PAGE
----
The Potential of Voice-enabled Devices for Restaurant Marketers

Communication with voice assistant in a smart home

How devices like Google Home and Amazon’s Echo are changing the game for marketers.

Burger King has been getting a lot of press recently for their newest ad attempting to hijack Google Home devices. Now, as with anything buzzworthy there are those that liked it and those that hated it.

What I want to highlight instead is that this showed a new level of understanding of the current technology and consumer behavior climate. While it didn’t please all consumers, it definitely triggered a discussion of how brands can better integrate themselves into the Internet of Things (AKA IoT), specifically, voice-controlled devices such as Google Home and Amazon Echo.

According to an eMarketer report from February 2017, while the U.S. consumer ownership of voice-enabled devices is still only about 10% between Amazon and Google Home – there is a 63% awareness of both products.

Additionally, we know from Amazon Echo’s huge holiday sales surge that there is increasing demand for these devices – in fact, eMarketer forecasts that by 2020 there will be 7 million Echoes shipped alone. I think it’s safe to say that you could easily double that to account for Google Home devices to get to 14 million voice-enabled devices sold and activated within the next three years. While still a relatively small percentage of the population, the growth rate is not to be ignored.

But how does that tie back to restaurant marketing? Well, just like how the advent of the smartphone changed how marketers needed to engage with their consumers in a mobile-first environment; Google Home and Amazon Echo require marketers to adapt again and start to think about how to engage through listening and responding with contextually relevant information.

Specifically, restaurants should take a page from Burger King and start to think about how they can better leverage this shift in consumer behavior – albeit with less of a controversial splash.

For starters, getting your online ordering ecosystem integrated with simple voice commands seems like a no-brainer. When you think about it, it is a behavior that is not so far-fetched from how we used to order food over the phone. And it also leans nicely into the convenience factor that typically drives online ordering in the first place. Being a first-mover restaurant brand in this area will certainly help to attract that younger Millennial audience that all restauranteurs are looking to hook, as well as provide another reason for your loyalists to ‘call’ on your restaurant again.

You may also want to move toward ‘quick menus’ – something that is easy for an Alexa or Google to read and tell a consumer as to what the top items are, so they don’t have to feel like they need to open up their computer or mobile phone to check. Thinking forward a bit, these types of integrations will also become critical as systems like Alexa become integrated into the cars themselves, and consumers want to order some dinner on their way home from work.

Ultimately, the potential of voice-enabled devices for restaurant marketers really is boundless at this point, and the door is open for brands to get in there and start doing it right.

About Gina Lee De Freitas 

Gina Lee De Freitas has 15+ years marketing the restaurant industry. She is the Chief Operating Officer/ Partner at IMM, a digital ad agency.
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Driving Traffic Through a New Daypart – The Afternoon Snack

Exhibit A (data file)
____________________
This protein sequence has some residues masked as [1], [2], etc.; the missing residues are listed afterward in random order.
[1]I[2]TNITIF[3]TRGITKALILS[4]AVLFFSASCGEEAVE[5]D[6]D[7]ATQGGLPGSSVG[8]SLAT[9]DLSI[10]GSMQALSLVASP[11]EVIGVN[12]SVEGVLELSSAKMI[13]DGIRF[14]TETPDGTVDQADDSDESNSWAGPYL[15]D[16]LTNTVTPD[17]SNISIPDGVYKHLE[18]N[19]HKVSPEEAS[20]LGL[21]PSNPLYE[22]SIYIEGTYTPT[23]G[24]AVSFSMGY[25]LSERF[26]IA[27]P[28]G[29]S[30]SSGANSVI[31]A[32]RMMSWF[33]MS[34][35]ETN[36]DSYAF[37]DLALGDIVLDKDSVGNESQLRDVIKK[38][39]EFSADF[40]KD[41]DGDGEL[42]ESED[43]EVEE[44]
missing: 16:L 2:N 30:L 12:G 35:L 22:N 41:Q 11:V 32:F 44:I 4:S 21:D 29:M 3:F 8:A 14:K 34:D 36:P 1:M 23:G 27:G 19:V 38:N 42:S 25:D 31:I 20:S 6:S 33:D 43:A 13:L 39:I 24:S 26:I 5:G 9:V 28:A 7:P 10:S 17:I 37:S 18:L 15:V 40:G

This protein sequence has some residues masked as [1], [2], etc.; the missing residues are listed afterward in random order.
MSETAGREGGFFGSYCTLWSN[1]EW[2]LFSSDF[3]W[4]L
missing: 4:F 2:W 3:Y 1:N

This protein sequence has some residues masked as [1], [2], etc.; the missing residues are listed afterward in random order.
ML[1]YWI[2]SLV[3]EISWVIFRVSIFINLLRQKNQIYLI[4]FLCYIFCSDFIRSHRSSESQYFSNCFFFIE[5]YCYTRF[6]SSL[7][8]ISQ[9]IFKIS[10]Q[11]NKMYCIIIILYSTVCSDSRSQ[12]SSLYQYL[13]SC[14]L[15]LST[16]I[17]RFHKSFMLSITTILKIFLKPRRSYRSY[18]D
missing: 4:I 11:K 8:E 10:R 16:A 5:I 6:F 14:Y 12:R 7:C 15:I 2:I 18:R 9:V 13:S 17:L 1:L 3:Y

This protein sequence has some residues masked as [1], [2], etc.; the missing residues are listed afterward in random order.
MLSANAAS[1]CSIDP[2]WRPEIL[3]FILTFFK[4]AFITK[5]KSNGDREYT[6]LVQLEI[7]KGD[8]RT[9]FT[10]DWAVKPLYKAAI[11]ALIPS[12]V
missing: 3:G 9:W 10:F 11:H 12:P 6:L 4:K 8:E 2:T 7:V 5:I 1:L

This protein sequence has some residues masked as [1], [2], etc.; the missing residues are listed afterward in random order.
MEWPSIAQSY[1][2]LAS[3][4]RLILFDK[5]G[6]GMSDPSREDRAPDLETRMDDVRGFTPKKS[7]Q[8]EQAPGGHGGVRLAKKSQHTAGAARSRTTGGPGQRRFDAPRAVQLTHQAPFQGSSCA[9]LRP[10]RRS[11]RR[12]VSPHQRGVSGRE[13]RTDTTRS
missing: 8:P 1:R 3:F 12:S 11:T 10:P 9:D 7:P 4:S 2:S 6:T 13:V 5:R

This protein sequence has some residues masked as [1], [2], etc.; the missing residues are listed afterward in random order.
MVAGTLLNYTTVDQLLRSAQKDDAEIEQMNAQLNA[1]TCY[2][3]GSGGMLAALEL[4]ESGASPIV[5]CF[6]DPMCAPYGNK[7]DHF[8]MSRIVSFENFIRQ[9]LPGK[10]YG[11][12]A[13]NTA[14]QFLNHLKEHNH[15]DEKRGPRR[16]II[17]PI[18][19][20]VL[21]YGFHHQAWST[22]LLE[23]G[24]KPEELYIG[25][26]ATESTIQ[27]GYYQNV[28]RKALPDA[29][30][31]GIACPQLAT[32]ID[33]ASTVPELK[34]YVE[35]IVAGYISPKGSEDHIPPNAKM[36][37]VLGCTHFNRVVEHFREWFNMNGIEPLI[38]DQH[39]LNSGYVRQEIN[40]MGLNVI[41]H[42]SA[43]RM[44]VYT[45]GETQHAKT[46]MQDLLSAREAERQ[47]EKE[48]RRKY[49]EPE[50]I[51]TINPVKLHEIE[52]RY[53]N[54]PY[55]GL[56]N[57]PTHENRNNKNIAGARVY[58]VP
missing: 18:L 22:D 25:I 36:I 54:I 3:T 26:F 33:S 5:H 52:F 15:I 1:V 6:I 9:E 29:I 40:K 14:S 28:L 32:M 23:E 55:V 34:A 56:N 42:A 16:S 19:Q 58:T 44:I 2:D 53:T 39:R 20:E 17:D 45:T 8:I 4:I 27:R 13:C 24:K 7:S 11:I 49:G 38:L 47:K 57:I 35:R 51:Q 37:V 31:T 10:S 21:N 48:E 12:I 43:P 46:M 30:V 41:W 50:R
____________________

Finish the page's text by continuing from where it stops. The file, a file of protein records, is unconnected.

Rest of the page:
Burgers with different foodAs lunch traffic suffers, some restaurants are finding relief by updating menus to offer snack items.

Revenue growth – it’s what every restaurant is chasing in the face of the negative same-store sales trends plaguing the industry. At a high level, there are three primary ways that restaurants can generate revenue growth – through expansion, increasing average check value, or simply getting more people through the doors. Clearly, each of these is easier said than done.

Right now, let’s focus on that third revenue growth tactic: ways to increase traffic. One of the best ways to get more customers into your restaurant is finding a consumer need that you’re not yet addressing. Some restaurants are finding success by taking advantage of a rising trend in consumer dining needs – the shift from three square meals to focusing more on snacking.

NPD reports that in the year ending September 2016, restaurant lunch traffic declined 2% while restaurant snack visits increased by 3%. In fact, the afternoon snack outperformed all other dayparts in 2016.

What’s going on, exactly? This trend in snacking is driven primarily by younger generations, or, more accurately, consumers under the age of 35. As they’re not the types to be put in a box, Millennials want to eat when they’re hungry, not when the clock dictates that it’s lunch or dinnertime. Coca-Cola recently conducted a study on the dining habits of millennials and found that 30% eat snacks instead of a meal at least once a day.

So, what does this mean for you and your restaurant? First, this is definitely going to matter the most for limited service restaurants, since snacks typically aren’t a full-on sit-down-and-stay-awhile affair. If that’s you, then it’s time to consider tweaking your menu to provide options for those who are just looking for a snack.

The most common food items purchased as an afternoon snack are burgers, chicken sandwiches, fries, chips, ice cream, candy and cookies. These are typically purchased alongside coffee, bottled water, juice or soft drinks. Consider adding smaller versions of your existing menu items, starting with burgers, sandwiches and fries. Pita Pit has seen success doing exactly that with their pita sandwiches. Snack-sized value offers, like a meal deal that includes a cookie or a drink, would also perform well during this time.